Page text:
2. Their bodies became mortal. Physical death is the result of man’s sin. Scripture teaches that “through one man sin entered into the world and death through sin” (Rom. 5:12). Thus, after the Fall, God said to Adam: “You are dust, and to dust you shall return” (3:19). God created man’s body, not to die or to decay, but rather to be translated without tasting death, like Enoch and Elijah, like Jesus at the Transfiguration, and like those who will be alive when Christ comes and who, without dying, will be “changed.” But man’s sin brought mortality into his body.

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Of this God had clearly warned Adam and Eve. But the devil denied the truthfulness of God. Having deceived Adam and Eve into believing him about the penalty for sin, he could easily get them to disobey God’s prohibition.

This is exactly the devil’s tactic today. Nothing could be clearer in the Word of God (in the law of the prophets, in the teaching of Jesus and his apostles) than the insistence that God is holy and hates sin, that he cannot and will not come to terms with it, that his wrath rests upon it—that is, that he is implacably antagonistic to it—and that one day his judgment will fall upon it, to the eternal ruin of impenitent unbelievers. For instance, “unless you repent, you shall all likewise perish”; “the wages of sin is death”; “they who do such things shall not inherit the kingdom of God”; “nothing unclean shall ever enter in.” Yet on all hands (inside the Church as well as outside) we hear the devil’s whisper, “You shall not surely die.” Sometimes it takes the form of the doctrine of universalism (the belief that ultimately all men and women will be saved), or of a denial of the wrath of God, judgment to come, or the existence of hell. Sometimes it is a distortion of the Gospel of forgiveness, as if God forgives all sinners indiscriminately. But behind these ideas is to be found the same primeval Satanic lie, “You will not surely die.” I must say to you with the Apostle Paul, “Let no one deceive you with empty words, for because of these sins the wrath of God comes upon the children of disobedience.” God and sin are as irreconcilable as light and darkness.

In olden days our country was a God fearing nation. Its citizens lived in healthy anticipation of the judgment day. They believed what God has said, namely, that one day we must give an account of ourselves before God. And this simple truth had a profound effect upon their daily lives. Nowadays, however, men pooh-pooh the doctrine of judgment as old-fashioned theology. There is little doubt that one of the causes of the moral and spiritual landslide of our generation is that we have listened too much to the devil’s lie, “You will not surely die.”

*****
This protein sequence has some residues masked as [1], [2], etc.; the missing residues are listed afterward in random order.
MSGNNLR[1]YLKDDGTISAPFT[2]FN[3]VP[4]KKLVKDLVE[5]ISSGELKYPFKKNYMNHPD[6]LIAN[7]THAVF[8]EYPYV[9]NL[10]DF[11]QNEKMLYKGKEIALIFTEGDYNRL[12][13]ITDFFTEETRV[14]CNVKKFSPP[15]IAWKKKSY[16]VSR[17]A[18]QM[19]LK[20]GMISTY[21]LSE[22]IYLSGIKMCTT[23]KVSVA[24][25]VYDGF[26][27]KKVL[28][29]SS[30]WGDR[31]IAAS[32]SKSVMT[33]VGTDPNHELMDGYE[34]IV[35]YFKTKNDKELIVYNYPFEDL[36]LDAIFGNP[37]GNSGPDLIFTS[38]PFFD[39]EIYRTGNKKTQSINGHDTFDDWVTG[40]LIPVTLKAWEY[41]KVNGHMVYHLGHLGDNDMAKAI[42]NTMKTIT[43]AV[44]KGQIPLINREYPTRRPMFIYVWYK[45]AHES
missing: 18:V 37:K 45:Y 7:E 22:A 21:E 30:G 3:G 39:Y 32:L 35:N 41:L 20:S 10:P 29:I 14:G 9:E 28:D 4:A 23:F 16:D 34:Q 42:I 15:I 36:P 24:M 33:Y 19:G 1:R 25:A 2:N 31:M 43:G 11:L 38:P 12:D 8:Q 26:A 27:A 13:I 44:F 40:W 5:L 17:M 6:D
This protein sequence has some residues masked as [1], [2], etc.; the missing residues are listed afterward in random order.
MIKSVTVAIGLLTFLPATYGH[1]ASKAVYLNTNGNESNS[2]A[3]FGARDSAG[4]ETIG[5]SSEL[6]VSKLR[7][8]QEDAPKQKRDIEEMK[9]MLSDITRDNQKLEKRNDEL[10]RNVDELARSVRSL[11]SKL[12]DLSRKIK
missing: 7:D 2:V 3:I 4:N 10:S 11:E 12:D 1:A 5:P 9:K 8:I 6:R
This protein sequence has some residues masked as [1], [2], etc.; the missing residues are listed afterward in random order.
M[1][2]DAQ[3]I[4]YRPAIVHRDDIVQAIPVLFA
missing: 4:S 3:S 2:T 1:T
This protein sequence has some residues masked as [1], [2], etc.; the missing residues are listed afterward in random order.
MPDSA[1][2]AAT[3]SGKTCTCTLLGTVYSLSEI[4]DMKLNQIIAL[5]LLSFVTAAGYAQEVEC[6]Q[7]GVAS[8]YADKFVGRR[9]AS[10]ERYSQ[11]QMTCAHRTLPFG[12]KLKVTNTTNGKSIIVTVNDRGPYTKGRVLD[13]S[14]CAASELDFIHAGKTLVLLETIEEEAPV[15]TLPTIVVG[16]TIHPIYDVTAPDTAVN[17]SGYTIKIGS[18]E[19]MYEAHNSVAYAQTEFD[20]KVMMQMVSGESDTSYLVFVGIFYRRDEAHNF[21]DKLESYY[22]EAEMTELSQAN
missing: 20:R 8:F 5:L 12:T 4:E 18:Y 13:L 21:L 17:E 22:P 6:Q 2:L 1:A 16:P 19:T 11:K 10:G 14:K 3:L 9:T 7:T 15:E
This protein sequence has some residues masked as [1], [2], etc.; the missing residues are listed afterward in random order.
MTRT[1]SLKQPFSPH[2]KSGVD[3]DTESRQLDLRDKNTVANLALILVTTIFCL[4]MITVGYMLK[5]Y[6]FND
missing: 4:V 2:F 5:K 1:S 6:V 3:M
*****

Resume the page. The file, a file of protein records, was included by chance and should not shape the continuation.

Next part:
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II. He Denied God’s Goodness

The devil continued: “For God knows that when you eat … your eyes will be opened.…” You see what the Evil One here dares to assert. It is as if he says: “Not only will disobedience bring no penalty (‘you will not die’), but it will bring you positive blessing (‘your eyes will be opened’). God knows this, and that is why he has forbidden you to eat the fruit. Eve, God is deliberately denying you the wisdom you would get if you ate. He is seeking not your welfare, but your impoverishment. He wants to keep you in ignorance. Eat, Eve. You will not die! On the contrary, you will live! Your eyes will be opened.”

The subtlety of this is that what the devil said was true in words but false in fact. Their eyes were opened to know good and evil, but not in the way in which God knows good and evil. God knows evil objectively; he has no personal experience of it. Adam and Eve, on the other hand, came to know evil experimentally, by tasting its bitterness and becoming defiled by it. This kind of knowledge of good and evil, gained by disobedience, was not desirable (as the devil suggested) but the very reverse. The devil said they would get a blessing; they actually got a curse.

In all this, it is important to note that the devil conveniently ignored the ample permission that God had given them to eat freely of every tree of the garden but one. Actually, God’s provision for Adam and Eve was perfect. They lacked nothing in the Garden of Eden. God knew that their happiness lay in enjoying what he had permitted and abstaining from what he had forbidden. His permission and his prohibition both issued from his sheer goodness and love.